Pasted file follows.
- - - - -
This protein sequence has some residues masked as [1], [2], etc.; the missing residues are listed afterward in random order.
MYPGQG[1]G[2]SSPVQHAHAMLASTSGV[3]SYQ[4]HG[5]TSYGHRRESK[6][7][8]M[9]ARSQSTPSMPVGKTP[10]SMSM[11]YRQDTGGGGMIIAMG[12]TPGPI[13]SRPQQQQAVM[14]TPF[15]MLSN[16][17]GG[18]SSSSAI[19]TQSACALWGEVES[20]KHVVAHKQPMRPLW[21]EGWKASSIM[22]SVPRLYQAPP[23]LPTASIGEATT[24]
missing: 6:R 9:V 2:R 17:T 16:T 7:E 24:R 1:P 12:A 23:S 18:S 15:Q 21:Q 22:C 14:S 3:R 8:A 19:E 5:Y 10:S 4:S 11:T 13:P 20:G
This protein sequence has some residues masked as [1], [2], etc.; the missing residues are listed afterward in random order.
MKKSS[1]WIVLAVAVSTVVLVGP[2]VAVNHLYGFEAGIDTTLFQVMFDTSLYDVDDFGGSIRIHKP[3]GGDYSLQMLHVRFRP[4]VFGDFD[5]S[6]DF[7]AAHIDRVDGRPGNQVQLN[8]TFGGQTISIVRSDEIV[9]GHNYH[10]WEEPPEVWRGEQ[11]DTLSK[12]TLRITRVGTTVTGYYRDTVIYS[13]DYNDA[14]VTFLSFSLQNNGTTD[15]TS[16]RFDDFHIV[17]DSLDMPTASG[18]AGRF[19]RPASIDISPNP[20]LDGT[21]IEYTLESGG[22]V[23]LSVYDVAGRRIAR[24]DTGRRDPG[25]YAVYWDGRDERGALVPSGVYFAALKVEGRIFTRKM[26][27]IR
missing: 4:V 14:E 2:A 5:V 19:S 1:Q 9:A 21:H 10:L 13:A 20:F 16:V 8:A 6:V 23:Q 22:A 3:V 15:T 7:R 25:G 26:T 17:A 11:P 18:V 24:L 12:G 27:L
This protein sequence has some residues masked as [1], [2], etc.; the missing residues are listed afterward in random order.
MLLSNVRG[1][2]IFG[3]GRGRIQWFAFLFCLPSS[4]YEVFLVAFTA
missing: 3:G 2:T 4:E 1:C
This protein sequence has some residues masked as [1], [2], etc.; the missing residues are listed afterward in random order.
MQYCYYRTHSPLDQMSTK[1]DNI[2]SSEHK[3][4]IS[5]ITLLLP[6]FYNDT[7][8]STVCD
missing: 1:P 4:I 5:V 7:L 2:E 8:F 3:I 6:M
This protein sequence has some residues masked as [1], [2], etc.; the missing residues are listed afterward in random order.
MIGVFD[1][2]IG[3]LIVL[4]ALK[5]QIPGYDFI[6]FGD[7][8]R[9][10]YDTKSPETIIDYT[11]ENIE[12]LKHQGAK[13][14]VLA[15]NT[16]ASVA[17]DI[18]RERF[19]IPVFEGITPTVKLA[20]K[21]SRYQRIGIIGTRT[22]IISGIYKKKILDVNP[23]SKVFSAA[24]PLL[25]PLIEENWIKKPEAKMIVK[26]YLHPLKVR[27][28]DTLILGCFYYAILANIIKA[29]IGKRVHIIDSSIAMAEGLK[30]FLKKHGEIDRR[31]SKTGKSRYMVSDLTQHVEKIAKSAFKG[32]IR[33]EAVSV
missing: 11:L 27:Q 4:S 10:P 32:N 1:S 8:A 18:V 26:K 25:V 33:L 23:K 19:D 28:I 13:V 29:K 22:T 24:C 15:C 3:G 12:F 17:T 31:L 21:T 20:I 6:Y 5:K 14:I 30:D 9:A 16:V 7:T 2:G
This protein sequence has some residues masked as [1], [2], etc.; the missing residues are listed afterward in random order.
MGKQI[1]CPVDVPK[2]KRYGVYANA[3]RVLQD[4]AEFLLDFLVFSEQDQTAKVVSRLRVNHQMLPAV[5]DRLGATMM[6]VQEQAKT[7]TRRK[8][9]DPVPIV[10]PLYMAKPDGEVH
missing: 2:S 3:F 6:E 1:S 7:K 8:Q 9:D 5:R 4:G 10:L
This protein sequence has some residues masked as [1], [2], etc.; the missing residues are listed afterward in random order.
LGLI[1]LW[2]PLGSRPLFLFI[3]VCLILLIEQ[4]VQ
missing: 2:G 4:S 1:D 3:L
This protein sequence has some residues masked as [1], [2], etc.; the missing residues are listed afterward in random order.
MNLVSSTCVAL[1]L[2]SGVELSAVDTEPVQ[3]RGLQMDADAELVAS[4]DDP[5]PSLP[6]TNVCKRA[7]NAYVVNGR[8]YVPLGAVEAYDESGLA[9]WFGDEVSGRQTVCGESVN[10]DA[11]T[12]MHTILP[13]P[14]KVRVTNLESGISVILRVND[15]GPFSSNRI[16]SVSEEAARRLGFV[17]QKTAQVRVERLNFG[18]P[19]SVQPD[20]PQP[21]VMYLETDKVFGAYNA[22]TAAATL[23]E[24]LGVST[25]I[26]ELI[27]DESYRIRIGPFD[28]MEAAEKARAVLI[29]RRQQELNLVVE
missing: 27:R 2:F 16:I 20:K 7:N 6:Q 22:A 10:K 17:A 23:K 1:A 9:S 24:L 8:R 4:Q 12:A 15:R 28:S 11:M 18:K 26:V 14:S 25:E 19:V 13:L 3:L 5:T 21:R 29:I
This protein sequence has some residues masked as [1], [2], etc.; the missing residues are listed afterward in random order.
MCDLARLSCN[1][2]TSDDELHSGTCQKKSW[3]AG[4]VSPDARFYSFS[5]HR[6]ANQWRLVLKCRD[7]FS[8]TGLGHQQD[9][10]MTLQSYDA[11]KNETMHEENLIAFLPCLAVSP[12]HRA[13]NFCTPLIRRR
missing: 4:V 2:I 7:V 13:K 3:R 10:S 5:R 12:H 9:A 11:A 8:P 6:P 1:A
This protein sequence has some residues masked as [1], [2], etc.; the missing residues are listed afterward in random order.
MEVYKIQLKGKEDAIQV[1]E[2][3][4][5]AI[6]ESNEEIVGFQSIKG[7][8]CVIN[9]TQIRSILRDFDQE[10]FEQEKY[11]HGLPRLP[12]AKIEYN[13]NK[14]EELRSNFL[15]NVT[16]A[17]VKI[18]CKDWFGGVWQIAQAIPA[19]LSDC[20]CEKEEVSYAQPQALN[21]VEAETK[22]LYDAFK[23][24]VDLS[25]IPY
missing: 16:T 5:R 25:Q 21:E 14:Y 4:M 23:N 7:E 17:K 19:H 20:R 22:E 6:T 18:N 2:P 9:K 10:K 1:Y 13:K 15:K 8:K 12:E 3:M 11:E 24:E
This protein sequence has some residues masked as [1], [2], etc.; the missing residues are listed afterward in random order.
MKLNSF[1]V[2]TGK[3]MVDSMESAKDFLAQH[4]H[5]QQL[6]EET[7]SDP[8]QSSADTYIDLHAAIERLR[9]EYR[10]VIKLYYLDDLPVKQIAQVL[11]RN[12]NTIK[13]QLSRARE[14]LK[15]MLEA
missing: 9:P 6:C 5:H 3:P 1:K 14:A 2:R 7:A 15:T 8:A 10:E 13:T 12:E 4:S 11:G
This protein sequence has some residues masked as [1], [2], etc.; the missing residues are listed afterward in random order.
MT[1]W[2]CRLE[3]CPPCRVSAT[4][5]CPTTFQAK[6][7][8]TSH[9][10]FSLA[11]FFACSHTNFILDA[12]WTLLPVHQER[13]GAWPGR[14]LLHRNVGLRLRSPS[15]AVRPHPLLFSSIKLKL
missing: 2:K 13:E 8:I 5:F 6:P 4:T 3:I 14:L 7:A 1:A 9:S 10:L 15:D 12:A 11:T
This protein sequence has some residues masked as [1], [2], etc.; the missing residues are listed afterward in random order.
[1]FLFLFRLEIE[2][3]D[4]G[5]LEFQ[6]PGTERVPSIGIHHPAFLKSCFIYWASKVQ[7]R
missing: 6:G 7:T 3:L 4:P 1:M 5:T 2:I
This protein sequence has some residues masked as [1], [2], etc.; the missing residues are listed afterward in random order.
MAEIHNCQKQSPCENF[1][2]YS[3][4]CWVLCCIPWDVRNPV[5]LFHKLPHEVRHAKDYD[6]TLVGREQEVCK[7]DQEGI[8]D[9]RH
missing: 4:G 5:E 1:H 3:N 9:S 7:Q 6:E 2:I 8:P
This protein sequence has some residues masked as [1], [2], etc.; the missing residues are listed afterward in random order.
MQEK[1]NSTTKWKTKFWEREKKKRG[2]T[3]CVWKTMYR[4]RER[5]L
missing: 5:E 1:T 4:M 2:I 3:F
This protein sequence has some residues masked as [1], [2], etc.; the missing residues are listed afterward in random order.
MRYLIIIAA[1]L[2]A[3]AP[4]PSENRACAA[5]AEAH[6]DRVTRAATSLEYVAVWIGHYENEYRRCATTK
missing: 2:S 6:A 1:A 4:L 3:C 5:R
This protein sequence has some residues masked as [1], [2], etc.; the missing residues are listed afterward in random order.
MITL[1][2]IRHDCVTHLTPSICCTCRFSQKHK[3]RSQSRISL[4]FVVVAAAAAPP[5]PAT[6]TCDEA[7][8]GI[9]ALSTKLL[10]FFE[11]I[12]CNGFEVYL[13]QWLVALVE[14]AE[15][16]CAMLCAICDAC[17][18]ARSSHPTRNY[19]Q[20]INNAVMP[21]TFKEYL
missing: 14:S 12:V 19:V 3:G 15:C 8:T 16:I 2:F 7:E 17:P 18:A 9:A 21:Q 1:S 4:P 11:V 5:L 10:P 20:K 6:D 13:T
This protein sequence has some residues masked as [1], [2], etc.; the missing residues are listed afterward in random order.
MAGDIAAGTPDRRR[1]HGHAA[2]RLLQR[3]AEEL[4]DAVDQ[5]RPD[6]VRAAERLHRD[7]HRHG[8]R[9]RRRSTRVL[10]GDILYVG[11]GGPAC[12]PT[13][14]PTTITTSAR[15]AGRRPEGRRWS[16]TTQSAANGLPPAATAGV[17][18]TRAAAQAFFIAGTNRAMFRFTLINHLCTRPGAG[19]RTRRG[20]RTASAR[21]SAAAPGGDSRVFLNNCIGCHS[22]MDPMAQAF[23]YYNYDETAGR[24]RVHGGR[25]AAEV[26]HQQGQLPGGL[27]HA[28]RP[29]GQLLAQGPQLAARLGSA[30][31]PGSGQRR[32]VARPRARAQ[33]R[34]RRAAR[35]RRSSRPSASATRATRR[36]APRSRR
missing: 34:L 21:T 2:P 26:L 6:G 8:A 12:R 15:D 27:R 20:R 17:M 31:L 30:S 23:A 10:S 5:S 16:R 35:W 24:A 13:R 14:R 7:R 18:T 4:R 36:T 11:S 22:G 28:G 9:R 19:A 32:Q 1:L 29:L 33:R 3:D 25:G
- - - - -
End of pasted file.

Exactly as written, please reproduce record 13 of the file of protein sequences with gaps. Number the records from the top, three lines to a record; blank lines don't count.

This protein sequence has some residues masked as [1], [2], etc.; the missing residues are listed afterward in random order.
[1]FLFLFRLEIE[2][3]D[4]G[5]LEFQ[6]PGTERVPSIGIHHPAFLKSCFIYWASKVQ[7]R
missing: 6:G 7:T 3:L 4:P 1:M 5:T 2:I